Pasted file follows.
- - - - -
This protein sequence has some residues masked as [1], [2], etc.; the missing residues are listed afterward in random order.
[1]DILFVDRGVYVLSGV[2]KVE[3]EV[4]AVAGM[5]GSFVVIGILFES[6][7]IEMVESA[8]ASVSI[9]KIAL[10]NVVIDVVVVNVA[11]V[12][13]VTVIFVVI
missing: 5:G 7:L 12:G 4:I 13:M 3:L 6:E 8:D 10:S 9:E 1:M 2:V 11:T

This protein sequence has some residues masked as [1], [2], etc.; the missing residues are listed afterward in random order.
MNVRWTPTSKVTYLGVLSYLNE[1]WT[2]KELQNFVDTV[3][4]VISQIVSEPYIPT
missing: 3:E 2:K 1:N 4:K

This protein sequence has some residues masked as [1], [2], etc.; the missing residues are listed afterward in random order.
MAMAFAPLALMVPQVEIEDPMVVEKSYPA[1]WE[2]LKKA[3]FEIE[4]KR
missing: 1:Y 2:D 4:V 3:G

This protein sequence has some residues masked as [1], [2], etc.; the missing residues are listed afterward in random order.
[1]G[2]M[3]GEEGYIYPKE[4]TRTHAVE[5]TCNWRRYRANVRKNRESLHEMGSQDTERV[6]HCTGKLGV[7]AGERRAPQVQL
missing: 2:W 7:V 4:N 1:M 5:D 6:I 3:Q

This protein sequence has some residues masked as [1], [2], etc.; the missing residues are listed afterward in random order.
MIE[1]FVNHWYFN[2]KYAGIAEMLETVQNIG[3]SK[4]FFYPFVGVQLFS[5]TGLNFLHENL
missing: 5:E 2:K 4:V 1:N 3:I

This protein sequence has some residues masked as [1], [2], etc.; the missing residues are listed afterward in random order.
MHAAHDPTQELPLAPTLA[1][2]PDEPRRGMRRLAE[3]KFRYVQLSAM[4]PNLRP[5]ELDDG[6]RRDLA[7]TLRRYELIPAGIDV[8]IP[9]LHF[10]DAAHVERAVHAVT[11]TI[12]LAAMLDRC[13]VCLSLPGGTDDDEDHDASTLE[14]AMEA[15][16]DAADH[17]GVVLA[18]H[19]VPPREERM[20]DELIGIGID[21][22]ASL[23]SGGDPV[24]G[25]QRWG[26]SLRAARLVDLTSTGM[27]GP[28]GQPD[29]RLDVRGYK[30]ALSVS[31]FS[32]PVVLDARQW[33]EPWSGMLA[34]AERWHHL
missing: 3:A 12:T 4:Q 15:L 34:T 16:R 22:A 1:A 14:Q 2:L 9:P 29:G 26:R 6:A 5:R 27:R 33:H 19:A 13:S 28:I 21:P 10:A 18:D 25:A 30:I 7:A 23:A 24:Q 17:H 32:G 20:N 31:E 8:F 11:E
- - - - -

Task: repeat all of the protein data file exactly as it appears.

This protein sequence has some residues masked as [1], [2], etc.; the missing residues are listed afterward in random order.
[1]DILFVDRGVYVLSGV[2]KVE[3]EV[4]AVAGM[5]GSFVVIGILFES[6][7]IEMVESA[8]ASVSI[9]KIAL[10]NVVIDVVVVNVA[11]V[12][13]VTVIFVVI
missing: 5:G 7:L 12:G 4:I 13:M 3:L 6:E 8:D 10:S 9:E 1:M 2:V 11:T

This protein sequence has some residues masked as [1], [2], etc.; the missing residues are listed afterward in random order.
MNVRWTPTSKVTYLGVLSYLNE[1]WT[2]KELQNFVDTV[3][4]VISQIVSEPYIPT
missing: 3:E 2:K 1:N 4:K

This protein sequence has some residues masked as [1], [2], etc.; the missing residues are listed afterward in random order.
MAMAFAPLALMVPQVEIEDPMVVEKSYPA[1]WE[2]LKKA[3]FEIE[4]KR
missing: 1:Y 2:D 4:V 3:G

This protein sequence has some residues masked as [1], [2], etc.; the missing residues are listed afterward in random order.
[1]G[2]M[3]GEEGYIYPKE[4]TRTHAVE[5]TCNWRRYRANVRKNRESLHEMGSQDTERV[6]HCTGKLGV[7]AGERRAPQVQL
missing: 2:W 7:V 4:N 1:M 5:D 6:I 3:Q

This protein sequence has some residues masked as [1], [2], etc.; the missing residues are listed afterward in random order.
MIE[1]FVNHWYFN[2]KYAGIAEMLETVQNIG[3]SK[4]FFYPFVGVQLFS[5]TGLNFLHENL
missing: 5:E 2:K 4:V 1:N 3:I

This protein sequence has some residues masked as [1], [2], etc.; the missing residues are listed afterward in random order.
MHAAHDPTQELPLAPTLA[1][2]PDEPRRGMRRLAE[3]KFRYVQLSAM[4]PNLRP[5]ELDDG[6]RRDLA[7]TLRRYELIPAGIDV[8]IP[9]LHF[10]DAAHVERAVHAVT[11]TI[12]LAAMLDRC[13]VCLSLPGGTDDDEDHDASTLE[14]AMEA[15][16]DAADH[17]GVVLA[18]H[19]VPPREERM[20]DELIGIGID[21][22]ASL[23]SGGDPV[24]G[25]QRWG[26]SLRAARLVDLTSTGM[27]GP[28]GQPD[29]RLDVRGYK[30]ALSVS[31]FS[32]PVVLDARQW[33]EPWSGMLA[34]AERWHHL
missing: 3:A 12:T 4:Q 15:L 34:T 16:R 22:A 1:A 14:Q 2:L 9:P 29:G 26:R 6:A 5:R 27:R 33:H 19:A 13:S 28:I 21:P 10:A 18:D 25:A 30:I 7:A 23:A 24:Q 17:H 32:G 20:N 31:E 8:F 11:E